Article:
Weather by Jenny Offill (“Aren’t you tired of all this fear and dread?”)

No pictures of books lying open on a bed, surrounded by neutral blankets, dried flowers, and half drunk cups of coffee, for me. I prefer simple. Real over artificially composed. And, an author who writes as if she understands exactly what I am thinking myself.

Such is Jenny Offill.

Her writing is lyrical. It is contemplative. Stream of consciousness, within a wry joke, within a story. Somewhere in this novel she is pointing us to hope, using the devices of humor, anecdote, reflection, and “prepping.”

What to Do If You Run Out of Candles

A can of tuna can provide hours of light. Stab a small hole in the top of an oil-packed tuna can, then roll a two-by-five-inch piece of newspaper into a wick. Shove the wick into the hole, leaving a half inch exposed. Wait a moment for the oil to slack to the top of the wick, then light with matches. Your new oil lamp will burn for almost two hours and the tuna will still be good to eat afterward.

But, this is not the stuff that appeals to me the most. It is the narrator’s reflection on her job as a librarian, her role as sister, wife and mother. (As I read, I wished I had written more of the things my son said to me when he was small. All I can remember is, “Mom? What do strangers look like?”)

I will leave you with some snippets of my favorite bits. Surely they will give you an indication of why I love this book so much:

But how to categorize this elderly gentleman who keeps asking me to give him the password for his own email. I try to explain that it is not possible for me to know this, that only he knows this, but he just shakes his head in that indignant way that means, What kind of help desk is this?

And:

The problem with assortative mating, she said, is that it feels perfectly correct when you do it. Like a key fitting into a lock and opening a door. The question being: Is this really the room you want to spend your life in?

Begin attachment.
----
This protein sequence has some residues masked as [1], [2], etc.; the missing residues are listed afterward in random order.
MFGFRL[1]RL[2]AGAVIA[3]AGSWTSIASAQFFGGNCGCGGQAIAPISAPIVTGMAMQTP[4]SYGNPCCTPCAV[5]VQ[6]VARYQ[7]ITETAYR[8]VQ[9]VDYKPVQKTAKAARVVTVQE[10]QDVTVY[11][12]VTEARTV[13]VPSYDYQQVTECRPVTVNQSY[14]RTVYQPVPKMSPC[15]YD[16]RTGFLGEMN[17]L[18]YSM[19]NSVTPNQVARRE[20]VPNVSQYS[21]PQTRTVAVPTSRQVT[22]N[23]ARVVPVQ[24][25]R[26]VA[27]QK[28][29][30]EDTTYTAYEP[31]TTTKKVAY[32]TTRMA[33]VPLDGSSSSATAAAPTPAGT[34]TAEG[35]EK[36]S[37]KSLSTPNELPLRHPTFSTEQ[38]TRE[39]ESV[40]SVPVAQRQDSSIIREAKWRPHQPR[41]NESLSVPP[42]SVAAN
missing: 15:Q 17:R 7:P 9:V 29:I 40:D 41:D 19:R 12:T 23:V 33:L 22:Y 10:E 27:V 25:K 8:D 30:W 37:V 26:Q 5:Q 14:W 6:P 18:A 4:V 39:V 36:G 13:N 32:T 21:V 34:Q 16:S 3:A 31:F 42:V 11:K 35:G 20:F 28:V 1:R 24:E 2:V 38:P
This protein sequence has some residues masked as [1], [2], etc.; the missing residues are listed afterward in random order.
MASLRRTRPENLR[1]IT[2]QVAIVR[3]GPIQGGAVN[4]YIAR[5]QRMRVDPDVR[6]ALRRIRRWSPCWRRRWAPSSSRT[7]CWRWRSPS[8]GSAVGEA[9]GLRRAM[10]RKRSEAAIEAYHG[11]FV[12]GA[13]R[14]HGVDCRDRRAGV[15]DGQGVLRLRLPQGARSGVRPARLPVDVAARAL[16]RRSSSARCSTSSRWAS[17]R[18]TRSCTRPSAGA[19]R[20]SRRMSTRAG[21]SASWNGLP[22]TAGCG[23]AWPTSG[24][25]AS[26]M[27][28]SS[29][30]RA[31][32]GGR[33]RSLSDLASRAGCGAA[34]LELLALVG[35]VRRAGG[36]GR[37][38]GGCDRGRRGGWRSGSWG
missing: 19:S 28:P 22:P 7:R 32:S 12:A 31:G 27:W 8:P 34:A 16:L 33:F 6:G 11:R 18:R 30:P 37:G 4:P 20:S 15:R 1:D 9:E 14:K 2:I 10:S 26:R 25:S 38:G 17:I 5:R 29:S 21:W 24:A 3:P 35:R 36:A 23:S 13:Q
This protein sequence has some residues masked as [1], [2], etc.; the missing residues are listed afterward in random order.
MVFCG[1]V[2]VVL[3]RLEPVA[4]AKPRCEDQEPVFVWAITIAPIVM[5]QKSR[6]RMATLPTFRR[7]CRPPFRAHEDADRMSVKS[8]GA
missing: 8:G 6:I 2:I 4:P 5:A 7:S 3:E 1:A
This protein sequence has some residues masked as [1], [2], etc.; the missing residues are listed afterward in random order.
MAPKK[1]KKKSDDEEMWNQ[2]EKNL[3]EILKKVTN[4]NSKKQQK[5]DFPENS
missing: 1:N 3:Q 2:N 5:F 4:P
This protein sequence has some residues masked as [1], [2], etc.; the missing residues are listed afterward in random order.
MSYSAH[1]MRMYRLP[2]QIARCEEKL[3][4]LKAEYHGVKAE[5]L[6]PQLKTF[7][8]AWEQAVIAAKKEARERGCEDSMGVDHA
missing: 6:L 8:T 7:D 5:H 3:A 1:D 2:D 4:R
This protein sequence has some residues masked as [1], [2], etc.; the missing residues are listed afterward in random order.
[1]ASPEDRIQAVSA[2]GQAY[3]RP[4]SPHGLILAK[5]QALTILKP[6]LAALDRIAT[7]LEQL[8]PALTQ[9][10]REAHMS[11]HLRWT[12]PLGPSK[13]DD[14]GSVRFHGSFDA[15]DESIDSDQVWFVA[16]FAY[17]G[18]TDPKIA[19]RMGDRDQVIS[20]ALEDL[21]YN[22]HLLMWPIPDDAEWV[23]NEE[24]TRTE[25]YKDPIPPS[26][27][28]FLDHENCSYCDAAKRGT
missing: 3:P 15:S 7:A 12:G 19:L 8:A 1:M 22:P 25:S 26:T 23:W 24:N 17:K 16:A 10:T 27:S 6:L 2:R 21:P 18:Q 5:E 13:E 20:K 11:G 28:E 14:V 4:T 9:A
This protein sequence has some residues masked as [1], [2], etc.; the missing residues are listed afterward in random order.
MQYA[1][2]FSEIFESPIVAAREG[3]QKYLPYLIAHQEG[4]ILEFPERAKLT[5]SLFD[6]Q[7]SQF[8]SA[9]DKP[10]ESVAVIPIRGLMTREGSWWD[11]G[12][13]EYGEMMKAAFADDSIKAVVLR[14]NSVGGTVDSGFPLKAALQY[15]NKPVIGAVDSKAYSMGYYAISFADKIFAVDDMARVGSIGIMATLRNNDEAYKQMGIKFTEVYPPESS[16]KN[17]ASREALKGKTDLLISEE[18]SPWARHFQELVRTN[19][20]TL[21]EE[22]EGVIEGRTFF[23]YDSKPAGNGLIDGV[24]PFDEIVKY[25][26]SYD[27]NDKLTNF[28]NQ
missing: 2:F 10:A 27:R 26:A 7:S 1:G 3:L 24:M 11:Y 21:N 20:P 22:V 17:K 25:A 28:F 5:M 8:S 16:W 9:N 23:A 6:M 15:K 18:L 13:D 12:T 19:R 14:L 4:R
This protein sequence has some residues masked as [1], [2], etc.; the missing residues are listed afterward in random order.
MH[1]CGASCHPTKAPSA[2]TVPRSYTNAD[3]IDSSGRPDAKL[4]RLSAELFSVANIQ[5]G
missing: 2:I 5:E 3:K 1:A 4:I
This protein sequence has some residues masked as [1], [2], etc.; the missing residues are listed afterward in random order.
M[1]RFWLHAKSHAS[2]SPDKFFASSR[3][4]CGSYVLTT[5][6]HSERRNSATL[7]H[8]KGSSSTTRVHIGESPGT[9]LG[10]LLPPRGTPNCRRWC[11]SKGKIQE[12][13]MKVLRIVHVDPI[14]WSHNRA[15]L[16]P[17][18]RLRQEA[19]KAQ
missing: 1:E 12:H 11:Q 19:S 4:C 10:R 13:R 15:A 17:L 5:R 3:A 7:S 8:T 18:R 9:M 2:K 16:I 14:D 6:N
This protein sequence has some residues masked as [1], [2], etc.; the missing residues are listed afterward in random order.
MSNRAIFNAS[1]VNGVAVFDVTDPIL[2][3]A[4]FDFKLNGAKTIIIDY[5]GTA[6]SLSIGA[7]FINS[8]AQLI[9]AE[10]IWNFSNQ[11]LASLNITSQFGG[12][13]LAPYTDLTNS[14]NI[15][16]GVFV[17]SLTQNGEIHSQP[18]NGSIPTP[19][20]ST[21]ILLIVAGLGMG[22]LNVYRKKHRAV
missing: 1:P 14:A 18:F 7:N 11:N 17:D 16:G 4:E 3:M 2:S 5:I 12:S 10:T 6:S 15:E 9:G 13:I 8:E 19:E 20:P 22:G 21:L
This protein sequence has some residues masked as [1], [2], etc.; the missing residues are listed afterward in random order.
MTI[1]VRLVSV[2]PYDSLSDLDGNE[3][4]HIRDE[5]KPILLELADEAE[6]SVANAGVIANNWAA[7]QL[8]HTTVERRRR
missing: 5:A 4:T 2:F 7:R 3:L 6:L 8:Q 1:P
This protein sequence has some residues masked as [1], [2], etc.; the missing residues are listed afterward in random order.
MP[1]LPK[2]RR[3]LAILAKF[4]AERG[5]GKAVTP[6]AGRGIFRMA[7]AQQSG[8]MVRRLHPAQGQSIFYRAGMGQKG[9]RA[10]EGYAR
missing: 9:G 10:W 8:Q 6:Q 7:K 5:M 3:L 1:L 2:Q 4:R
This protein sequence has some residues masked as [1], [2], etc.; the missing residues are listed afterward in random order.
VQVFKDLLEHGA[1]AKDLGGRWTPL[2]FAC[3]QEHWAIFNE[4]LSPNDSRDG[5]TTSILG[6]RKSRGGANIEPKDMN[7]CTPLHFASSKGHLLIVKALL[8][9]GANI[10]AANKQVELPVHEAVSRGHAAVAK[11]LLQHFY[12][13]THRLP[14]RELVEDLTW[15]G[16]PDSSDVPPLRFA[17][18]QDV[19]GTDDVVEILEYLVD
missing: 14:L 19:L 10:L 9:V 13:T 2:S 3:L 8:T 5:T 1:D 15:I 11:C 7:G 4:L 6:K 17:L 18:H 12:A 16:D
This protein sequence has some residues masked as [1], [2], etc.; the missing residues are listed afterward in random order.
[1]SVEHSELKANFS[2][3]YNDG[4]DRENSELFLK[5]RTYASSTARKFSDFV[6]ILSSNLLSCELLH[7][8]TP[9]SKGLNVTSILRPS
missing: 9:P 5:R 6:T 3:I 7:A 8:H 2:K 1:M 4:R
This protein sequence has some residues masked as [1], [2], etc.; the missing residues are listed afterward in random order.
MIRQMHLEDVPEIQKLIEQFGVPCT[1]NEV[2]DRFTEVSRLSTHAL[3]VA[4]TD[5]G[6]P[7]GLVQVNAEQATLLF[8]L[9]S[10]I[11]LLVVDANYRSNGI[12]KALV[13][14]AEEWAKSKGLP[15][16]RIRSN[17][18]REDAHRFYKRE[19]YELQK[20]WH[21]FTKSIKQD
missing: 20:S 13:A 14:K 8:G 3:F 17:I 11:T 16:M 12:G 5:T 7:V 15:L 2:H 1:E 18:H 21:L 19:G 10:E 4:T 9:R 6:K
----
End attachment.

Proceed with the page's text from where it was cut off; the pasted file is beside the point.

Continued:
And:

I kiss Eli’s head, trying to undo the rush. Why didn’t I have more kids so I could have more chances?

And:

Young person worry: What if nothing I do matters?

Old person worry: What if everything I do does?

And:

There is a species of moth in Madagascar that drinks the tears of sleeping birds.

And:

Don’t use antibacterial soap! Catherine told me, because lalalalalalalala.

And:

I’m like a woman carrying a full cup into a room of strangers, trying not to spill it.

And:

A time is coming when men will go mad, and when they see someone who is not mad, they will attack him, saying, “You are mad, you are not like us.”

I think, ultimately, that she reminds us we are in charge of our own thoughts, our own outcomes. Here is one last passage:

A man is having terrible dreams. In them, he is being chase by a demon. He seeks counsel from a therapist, who tells him he must turn around and confront the demon or he will never escape it. He vows to do this, but each night in his dreams, he runs again. Finally, he manages to turn around and look straight at the demon. “Why are you chasing me?” He asks it. The demon says, “I don’t know. It’s your dream.”

15 thoughts on “Weather by Jenny Offill (“Aren’t you tired of all this fear and dread?”)